NTNU Cyborg: A study into embodying Neuronal Cultures through Robotic Systems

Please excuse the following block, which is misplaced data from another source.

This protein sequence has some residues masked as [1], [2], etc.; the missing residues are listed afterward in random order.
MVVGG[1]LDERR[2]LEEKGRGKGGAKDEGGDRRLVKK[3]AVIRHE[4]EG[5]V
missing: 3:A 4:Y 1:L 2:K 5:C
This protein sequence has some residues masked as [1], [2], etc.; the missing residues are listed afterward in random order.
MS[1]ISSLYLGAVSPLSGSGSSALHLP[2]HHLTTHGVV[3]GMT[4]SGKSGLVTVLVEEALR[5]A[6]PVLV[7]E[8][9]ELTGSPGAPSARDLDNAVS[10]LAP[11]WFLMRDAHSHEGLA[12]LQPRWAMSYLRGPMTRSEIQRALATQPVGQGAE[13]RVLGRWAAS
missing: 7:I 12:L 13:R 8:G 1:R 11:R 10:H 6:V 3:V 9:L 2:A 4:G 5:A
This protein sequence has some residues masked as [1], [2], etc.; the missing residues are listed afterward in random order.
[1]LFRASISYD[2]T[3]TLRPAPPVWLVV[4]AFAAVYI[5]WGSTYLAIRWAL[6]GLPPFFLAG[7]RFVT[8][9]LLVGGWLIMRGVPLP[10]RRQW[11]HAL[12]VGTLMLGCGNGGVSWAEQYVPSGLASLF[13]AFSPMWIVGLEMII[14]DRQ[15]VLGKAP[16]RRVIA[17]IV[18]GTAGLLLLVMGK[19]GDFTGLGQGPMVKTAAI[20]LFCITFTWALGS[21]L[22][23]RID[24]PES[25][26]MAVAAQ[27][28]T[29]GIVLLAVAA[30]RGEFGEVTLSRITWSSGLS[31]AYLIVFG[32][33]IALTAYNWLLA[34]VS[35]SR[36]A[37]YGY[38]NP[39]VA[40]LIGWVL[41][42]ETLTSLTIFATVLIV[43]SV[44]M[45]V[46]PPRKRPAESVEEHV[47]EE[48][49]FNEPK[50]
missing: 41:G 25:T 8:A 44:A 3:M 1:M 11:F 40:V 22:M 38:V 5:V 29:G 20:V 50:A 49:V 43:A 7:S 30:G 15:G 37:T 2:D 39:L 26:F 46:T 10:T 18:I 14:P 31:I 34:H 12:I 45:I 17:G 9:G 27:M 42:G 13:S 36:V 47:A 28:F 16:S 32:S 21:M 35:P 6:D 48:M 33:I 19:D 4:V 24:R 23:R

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Through The NTNU Cyborg initiative, a cybernetic (bio-robotic) organism is currently under development. Using neural tissue, cultured on a microelectrode array (MEA), the goal is to use in-vitro biological neurons to control a robotic platform. This thesis forms the basis for this development, and serves as the preliminary for a further Phd involving the same topics. Investigation into the the necessary aspects of embodying a neuronal culture though a robotic platform has been conducted. Building upon similar embodied research, as well as knowledge from the fields of neuroscience and computer science, the necessary components for building such a system are discussed. Beginning with the more practical issues, the MEA2100-60-System for communicating with the neuronal culture was presented, along with a proposed infrastructure for distributing the MEA-Cyborg system across the three main participating departments: The Department of Engineering Cybernetics (ITK), the Department of Neuroscience (INM), and the Department of Computer and Information Science (IDI). Robotic bodies, for embodying the culture, have also been introduced; from Animats and Hybrots to The NTNU Cyborg robot platform. We have further looked at encoding information to the culture through stimulation, and decoding information from the culture through analyzing the MEA recordings. Through stimulation and recording we propose to 'close the loop' by feeding sensory data from the robot platform to the neuronal culture, and using the culture recordings as robotic instructions. Training a neuronal culture is one of the more challenging tasks within The NTNU Cyborg project. With inspiration from biology and artificial neural networks (ANNs), we have looked at some mechanisms for training neuronal cultures though supervised, unsupervised and reinforcement type training. For the sake of completion, a brief discussion on some aspects of modeling a neuronal culture has been included. We have discussed how a realistic model may be constructed and the benefits of doing so. Finally, putting together the topics discussed in this thesis, a plan moving forward has been suggested for when the MEA is up and running.